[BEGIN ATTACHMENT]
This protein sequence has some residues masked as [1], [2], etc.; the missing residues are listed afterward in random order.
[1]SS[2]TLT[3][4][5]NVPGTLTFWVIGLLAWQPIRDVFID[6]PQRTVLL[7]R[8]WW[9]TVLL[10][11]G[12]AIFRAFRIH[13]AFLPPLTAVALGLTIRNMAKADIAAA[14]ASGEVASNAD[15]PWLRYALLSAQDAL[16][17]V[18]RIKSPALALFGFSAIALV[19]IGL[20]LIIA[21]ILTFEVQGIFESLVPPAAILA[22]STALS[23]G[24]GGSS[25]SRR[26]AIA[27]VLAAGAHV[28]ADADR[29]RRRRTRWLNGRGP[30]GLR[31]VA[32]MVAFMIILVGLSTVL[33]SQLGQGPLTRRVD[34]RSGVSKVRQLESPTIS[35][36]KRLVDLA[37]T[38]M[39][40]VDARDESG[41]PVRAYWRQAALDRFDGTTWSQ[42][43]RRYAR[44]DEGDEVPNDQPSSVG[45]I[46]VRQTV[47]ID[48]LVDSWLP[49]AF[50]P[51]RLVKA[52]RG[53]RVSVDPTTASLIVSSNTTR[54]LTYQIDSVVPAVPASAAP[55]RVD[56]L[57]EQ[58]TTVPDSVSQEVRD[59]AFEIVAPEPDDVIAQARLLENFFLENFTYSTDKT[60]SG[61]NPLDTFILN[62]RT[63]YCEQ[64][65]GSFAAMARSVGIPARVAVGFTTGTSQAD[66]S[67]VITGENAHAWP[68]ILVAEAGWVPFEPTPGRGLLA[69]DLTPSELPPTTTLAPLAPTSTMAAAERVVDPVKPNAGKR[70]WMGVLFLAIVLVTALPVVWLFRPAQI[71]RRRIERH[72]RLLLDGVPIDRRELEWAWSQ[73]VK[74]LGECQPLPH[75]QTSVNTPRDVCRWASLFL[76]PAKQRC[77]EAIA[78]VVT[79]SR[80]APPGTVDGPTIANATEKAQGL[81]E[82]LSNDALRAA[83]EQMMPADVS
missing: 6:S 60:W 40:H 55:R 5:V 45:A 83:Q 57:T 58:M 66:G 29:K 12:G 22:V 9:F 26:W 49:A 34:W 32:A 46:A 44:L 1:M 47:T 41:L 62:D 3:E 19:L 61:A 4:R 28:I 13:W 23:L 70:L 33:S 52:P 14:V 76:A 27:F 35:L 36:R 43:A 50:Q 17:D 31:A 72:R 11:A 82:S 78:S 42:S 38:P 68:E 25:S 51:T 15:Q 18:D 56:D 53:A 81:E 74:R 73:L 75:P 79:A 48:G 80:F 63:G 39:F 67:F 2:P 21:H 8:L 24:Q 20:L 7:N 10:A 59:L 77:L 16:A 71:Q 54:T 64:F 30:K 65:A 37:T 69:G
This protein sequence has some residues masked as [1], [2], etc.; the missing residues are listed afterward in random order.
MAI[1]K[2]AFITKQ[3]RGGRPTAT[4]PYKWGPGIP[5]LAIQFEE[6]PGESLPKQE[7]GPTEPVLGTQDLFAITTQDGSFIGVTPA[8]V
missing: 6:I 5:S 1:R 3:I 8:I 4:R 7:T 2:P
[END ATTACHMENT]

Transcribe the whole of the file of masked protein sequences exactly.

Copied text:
This protein sequence has some residues masked as [1], [2], etc.; the missing residues are listed afterward in random order.
[1]SS[2]TLT[3][4][5]NVPGTLTFWVIGLLAWQPIRDVFID[6]PQRTVLL[7]R[8]WW[9]TVLL[10][11]G[12]AIFRAFRIH[13]AFLPPLTAVALGLTIRNMAKADIAAA[14]ASGEVASNAD[15]PWLRYALLSAQDAL[16][17]V[18]RIKSPALALFGFSAIALV[19]IGL[20]LIIA[21]ILTFEVQGIFESLVPPAAILA[22]STALS[23]G[24]GGSS[25]SRR[26]AIA[27]VLAAGAHV[28]ADADR[29]RRRRTRWLNGRGP[30]GLR[31]VA[32]MVAFMIILVGLSTVL[33]SQLGQGPLTRRVD[34]RSGVSKVRQLESPTIS[35][36]KRLVDLA[37]T[38]M[39][40]VDARDESG[41]PVRAYWRQAALDRFDGTTWSQ[42][43]RRYAR[44]DEGDEVPNDQPSSVG[45]I[46]VRQTV[47]ID[48]LVDSWLP[49]AF[50]P[51]RLVKA[52]RG[53]RVSVDPTTASLIVSSNTTR[54]LTYQIDSVVPAVPASAAP[55]RVD[56]L[57]EQ[58]TTVPDSVSQEVRD[59]AFEIVAPEPDDVIAQARLLENFFLENFTYSTDKT[60]SG[61]NPLDTFILN[62]RT[63]YCEQ[64][65]GSFAAMARSVGIPARVAVGFTTGTSQAD[66]S[67]VITGENAHAWP[68]ILVAEAGWVPFEPTPGRGLLA[69]DLTPSELPPTTTLAPLAPTSTMAAAERVVDPVKPNAGKR[70]WMGVLFLAIVLVTALPVVWLFRPAQI[71]RRRIERH[72]RLLLDGVPIDRRELEWAWSQ[73]VK[74]LGECQPLPH[75]QTSVNTPRDVCRWASLFL[76]PAKQRC[77]EAIA[78]VVT[79]SR[80]APPGTVDGPTIANATEKAQGL[81]E[82]LSNDALRAA[83]EQMMPADVS
missing: 6:S 60:W 40:H 55:R 5:V 45:A 83:Q 57:T 58:M 66:G 29:K 12:G 22:V 9:F 26:W 49:A 34:W 32:A 46:A 44:L 1:M 47:T 41:L 62:D 3:E 19:L 61:A 4:R 28:I 13:W 23:L 70:L 33:S 52:P 14:V 76:A 27:F 35:L 36:R 43:A 50:Q 17:D 31:A 72:R 11:A 82:S 78:S 42:S 38:P 68:E 25:S 51:T 15:Q 18:D 56:D 53:A 81:E 74:R 73:L 75:P 79:A 48:G 80:F 63:G 39:F 67:F 2:P 21:H 8:L 24:Q 20:L 7:N 10:A 59:L 77:L 16:A 71:Q 54:T 64:F 30:K 65:A 37:T 69:G
This protein sequence has some residues masked as [1], [2], etc.; the missing residues are listed afterward in random order.
MAI[1]K[2]AFITKQ[3]RGGRPTAT[4]PYKWGPGIP[5]LAIQFEE[6]PGESLPKQE[7]GPTEPVLGTQDLFAITTQDGSFIGVTPA[8]V
missing: 6:I 5:S 1:R 3:I 8:I 4:R 7:T 2:P